It’s National Men’s Health Week and men’s health – physical and mental – is in a state of crisis in Britain. Male obesity levels are rising, prostate cancer incidences are rising and so are eating disorders like anorexia which, until recently, were very uncommon. With suicide being the leading cause of death of young men under 35, the mental health trends are perhaps the most alarming. Globally, depression has overtaken back pain as the number one cause of disability, as the illness has surged amongst men of all backgrounds.
But my years on the frontline of the NHS during emergencies like Grenfell, as well as volunteering with refugees and internally displaced people in Calais, Lesvos and Iraq have opened my eyes as to how mental illness affects Muslim men, like myself, in slightly different ways.
It’s the culture, you see. We’ve inherited sometimes noble, often harmful ideals of traditional masculinity, of the importance of stoicism, of being seen as the unbreakable, impenetrable provider without weakness.
Other downright dangerous traditional views also persist. Blame is often placed on the person who is depressed, and their faith questioned as if it is an issue of belief. Mental illness is often seen as a weakness.
Often, community members believe that because depression isn’t visible, it is simply not real. In fact it speaks volumes that the word “depression” doesn’t even exist in many of the South Asian languages most widely spoken by British Muslims. The closest equivalent phrase means “long-term psychotic type condition”.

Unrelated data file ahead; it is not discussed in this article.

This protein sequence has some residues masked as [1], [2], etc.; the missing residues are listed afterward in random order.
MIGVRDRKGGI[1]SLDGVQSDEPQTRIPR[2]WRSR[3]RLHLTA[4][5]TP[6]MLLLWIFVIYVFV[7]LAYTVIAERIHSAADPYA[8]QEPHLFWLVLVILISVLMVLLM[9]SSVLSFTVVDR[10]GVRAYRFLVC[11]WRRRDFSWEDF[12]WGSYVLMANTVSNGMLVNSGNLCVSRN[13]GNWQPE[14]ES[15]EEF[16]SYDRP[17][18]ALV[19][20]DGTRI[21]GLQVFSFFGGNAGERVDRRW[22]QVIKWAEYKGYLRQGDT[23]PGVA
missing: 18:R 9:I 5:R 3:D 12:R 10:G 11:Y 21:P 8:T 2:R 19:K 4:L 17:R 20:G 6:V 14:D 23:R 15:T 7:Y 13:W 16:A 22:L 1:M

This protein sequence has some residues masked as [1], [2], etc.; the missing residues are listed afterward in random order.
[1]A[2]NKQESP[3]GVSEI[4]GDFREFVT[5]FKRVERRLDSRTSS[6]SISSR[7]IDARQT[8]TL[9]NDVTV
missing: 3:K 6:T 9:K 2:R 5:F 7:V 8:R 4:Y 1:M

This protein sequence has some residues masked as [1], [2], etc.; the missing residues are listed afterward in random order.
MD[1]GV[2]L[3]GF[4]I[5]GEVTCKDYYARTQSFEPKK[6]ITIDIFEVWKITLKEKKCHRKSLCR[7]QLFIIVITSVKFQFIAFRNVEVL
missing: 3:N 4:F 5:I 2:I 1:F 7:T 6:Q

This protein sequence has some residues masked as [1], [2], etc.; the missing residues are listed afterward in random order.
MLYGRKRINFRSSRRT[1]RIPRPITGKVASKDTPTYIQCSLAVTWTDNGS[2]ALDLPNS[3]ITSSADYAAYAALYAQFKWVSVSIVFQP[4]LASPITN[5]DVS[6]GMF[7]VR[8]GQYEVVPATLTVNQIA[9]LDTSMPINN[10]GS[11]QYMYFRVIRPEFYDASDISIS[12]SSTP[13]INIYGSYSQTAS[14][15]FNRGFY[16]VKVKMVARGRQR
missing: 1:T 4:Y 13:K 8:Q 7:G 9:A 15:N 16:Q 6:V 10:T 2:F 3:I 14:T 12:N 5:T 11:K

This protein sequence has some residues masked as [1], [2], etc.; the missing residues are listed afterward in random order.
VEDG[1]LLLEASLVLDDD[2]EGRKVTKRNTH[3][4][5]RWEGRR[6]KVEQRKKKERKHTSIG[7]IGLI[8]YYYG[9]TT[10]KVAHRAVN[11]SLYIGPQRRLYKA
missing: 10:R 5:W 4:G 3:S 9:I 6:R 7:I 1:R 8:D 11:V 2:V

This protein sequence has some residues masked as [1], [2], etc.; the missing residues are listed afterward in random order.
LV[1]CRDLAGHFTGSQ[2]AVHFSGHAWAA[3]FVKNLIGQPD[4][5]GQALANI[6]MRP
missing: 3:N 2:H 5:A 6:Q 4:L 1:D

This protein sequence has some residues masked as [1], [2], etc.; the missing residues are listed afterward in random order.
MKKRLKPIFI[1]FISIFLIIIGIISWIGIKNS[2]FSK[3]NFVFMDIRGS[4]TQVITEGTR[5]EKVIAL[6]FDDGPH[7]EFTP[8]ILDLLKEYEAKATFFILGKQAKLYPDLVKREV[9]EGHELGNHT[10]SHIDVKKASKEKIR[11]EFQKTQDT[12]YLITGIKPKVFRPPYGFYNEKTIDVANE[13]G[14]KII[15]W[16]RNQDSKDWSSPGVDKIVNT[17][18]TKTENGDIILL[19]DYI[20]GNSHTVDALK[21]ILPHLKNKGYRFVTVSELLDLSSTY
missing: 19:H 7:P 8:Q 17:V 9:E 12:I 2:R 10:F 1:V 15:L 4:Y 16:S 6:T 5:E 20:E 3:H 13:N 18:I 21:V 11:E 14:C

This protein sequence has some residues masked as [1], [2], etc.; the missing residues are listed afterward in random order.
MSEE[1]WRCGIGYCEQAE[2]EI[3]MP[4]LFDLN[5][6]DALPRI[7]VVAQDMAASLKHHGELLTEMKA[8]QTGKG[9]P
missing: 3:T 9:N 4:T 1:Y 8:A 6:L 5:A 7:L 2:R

Men of all backgrounds are on average one third less likely to seek medical help than women – BAME men even more so. Me and my healthcare colleagues are looking at a ticking time bomb. So many of these men are in denial about their health issues, and only seek help when it is nearly too late.
I recently had a Muslim man who came to see me in my GP practice every few weeks without any obvious reason. We discussed everyday life in London, the cricket World Cup and how to make a proper cup of tea. Anything but actual medical issues.
Something didn’t feel right. And as I tell I tell the juniors I train now – if it doesn’t feel right then it’s probably not. Trust your GP spidey-senses.
Once the penny had dropped, things became clearer for both me and Mr Khan: fifteen minutes later, he left my clinic room with a diagnosis of depression, a plan in place and a follow up appointment to review him in a few weeks’ time.
We got to Mr Khan in time. But many are not so lucky. Lots slip through the net – our over-stretched National Health Service simply doesn’t have the resources to help them as quickly and effectively as we would like.
So why am I writing this? As a GP, a health campaigner and a long-term advocate of preventative medicine, now is the time to speak up. To Muslim communities and community leaders, it is time that we addressed the issues that exist head on, to address taboos and to support the congregation with their health needs.
Moreover, there should be culturally competent mental health provision, that caters to BAME experiences. These services should provide holistic health and wellbeing support from the community, for the community.
And finally for all of those men, ethnic minority or not, who are suffering from depression or other forms of physical or mental health problems, I wish to remind you that you haven’t done anything wrong; that God is not angry with you, and that you don’t need to suffer in silence.
Now is the time to share any concerns you have about your health with your local GP or healthcare team – it is never too late to seek medical attention.